All experiences of loss of innocence, it would seem, fall into a similar experience category, exposing anger both at the other and ultimately at the self, for having been so trusting, so naïve and so “uncanny”. And the anger (read fear) can at times be overwhelming.
Near death a very elderly woman declares to her daughter, “Your brother would never have care for me as you have!” in a deeply penetrating statement of anger and resentment. Obviously fearful that long ago, without perhaps fully grasping the import, she had already shredded the relationship with the brother, her son, and had been extremely jealous of the time spent by the brother/son during the father’s palliative stage prior to his death. Now, near the end of her own life, she feels free to utter her vindictive truth.
Projections, too, carry the weight of deep and profound anger, coming as they do from our unconscious, as we portray our individual Shadow, the storage vault for our deepest fears. And, it is not incidental to wonder how the contemporary culture would shift if what we hear as anger were to be recognized as fear. The angry “cover-up” is so much more destructive, not to mention demeaning, and so regularly dismissed as unprofessional, when, recognizing it as fear would connote a very different meaning, prompt a very different response and attitude.
Think of the workplaces that have literally sanitized “anger” from their premises, in all forms. Would they be so eager and determined to spend the same dollars, energy, policy-writing and enforcing efforts if they came to the position Lorre already has, that the anger they witness is much more likely a deep expression of fear? Would the corporate establishment that governs these large organizations, including governments and social agencies, be so quick to outlaw all expressions of anger if they came to the realization that most, if not all of the anger were really a cover-up for fear, both superficial and deep-seated?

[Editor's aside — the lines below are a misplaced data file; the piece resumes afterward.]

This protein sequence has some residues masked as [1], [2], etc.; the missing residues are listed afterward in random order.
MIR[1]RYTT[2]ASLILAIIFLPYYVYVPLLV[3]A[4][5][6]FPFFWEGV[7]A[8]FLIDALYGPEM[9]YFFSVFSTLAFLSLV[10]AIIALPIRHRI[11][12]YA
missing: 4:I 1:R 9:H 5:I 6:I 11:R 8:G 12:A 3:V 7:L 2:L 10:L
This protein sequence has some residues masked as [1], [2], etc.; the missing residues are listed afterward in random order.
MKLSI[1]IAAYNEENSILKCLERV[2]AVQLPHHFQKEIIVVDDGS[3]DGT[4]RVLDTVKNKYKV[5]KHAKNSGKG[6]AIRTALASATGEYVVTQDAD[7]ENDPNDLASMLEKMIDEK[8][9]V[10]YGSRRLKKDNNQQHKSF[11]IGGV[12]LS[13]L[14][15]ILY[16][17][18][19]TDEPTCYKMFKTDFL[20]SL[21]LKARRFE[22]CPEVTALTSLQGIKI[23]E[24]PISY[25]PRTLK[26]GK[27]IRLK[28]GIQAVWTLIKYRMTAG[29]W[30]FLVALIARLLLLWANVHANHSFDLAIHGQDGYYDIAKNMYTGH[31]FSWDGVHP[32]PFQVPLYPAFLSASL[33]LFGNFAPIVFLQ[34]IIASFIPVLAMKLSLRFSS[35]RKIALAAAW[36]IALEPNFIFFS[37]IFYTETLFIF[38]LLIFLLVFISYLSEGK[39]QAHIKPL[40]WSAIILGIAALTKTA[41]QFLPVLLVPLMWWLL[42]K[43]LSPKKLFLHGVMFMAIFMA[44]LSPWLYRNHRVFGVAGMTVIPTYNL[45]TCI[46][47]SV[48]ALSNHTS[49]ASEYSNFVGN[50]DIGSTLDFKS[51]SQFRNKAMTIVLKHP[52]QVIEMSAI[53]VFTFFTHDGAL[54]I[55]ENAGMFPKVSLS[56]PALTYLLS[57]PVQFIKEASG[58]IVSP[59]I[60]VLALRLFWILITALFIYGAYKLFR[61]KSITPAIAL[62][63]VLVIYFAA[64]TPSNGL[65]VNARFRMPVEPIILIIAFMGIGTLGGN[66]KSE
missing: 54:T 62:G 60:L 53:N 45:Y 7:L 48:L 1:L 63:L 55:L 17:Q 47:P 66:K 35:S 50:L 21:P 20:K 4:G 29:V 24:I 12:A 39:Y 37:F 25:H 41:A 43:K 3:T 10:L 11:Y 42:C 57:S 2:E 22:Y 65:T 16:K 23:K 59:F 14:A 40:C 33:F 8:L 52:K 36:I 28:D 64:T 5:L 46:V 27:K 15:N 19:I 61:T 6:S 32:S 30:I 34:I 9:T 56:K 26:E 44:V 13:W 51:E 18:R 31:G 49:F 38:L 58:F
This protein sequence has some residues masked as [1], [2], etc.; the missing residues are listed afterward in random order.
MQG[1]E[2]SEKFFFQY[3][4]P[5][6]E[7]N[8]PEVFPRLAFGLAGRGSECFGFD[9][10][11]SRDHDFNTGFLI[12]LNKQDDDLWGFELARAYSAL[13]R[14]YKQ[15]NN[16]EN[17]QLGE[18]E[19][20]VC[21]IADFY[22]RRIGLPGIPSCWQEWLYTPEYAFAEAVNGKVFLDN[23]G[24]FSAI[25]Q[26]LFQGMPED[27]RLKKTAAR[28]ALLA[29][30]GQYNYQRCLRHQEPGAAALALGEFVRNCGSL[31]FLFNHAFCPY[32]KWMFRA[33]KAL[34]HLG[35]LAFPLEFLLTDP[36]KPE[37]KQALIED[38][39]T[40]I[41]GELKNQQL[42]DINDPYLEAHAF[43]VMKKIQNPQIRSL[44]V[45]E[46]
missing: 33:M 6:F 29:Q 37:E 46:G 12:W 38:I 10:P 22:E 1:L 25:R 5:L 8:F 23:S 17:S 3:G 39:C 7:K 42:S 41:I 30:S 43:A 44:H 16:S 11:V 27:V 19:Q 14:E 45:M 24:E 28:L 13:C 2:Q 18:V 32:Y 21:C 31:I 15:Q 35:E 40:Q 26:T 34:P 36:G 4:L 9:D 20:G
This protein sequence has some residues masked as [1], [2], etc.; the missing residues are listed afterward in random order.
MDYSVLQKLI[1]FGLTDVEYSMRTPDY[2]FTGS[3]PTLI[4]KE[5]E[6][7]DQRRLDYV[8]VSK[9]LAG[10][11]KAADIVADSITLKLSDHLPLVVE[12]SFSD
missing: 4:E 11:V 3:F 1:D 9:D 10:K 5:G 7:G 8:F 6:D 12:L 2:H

Another question, “Is anger a trait more fundamental and basic to the DNA of the male species, as compared with the female? How far removed from the Lorre perspective is the women’s movement that anger is really an expression of repressed, vaulted and hidden, fear?
And as the public discourse becomes replete with anger, on all sides on all issues, are we ready to listen to Lorre’s personal story, that he is not “going to show you fear” but resorts to anger instead, and pays the price of an angry reputation?
Trump incarnates the same deep and profound fear(s) and covers it/them with his persistent anger, obviously riding a wave of similarly repressed fear, screamed out as anger over anything and everything from his frightened cult.
Entertaining this anger may be; it is certainly is not illuminating of anything resembling a serious public debate about the issues, their implications and their gasping voracious appetite for address. And if the most “powerful” nation on earth is drowning in the anger of its public “leaders” (while masking both personal and national fear) can the rest of us trust any crumb of hope for creative, responsible collaborative and pro-active resolutions to the serious problems of race, military conflict, environmental protection, immigration, and income disparity?
In a word, NO!
And that NO expresses both fear and anger, on the part of this scribe!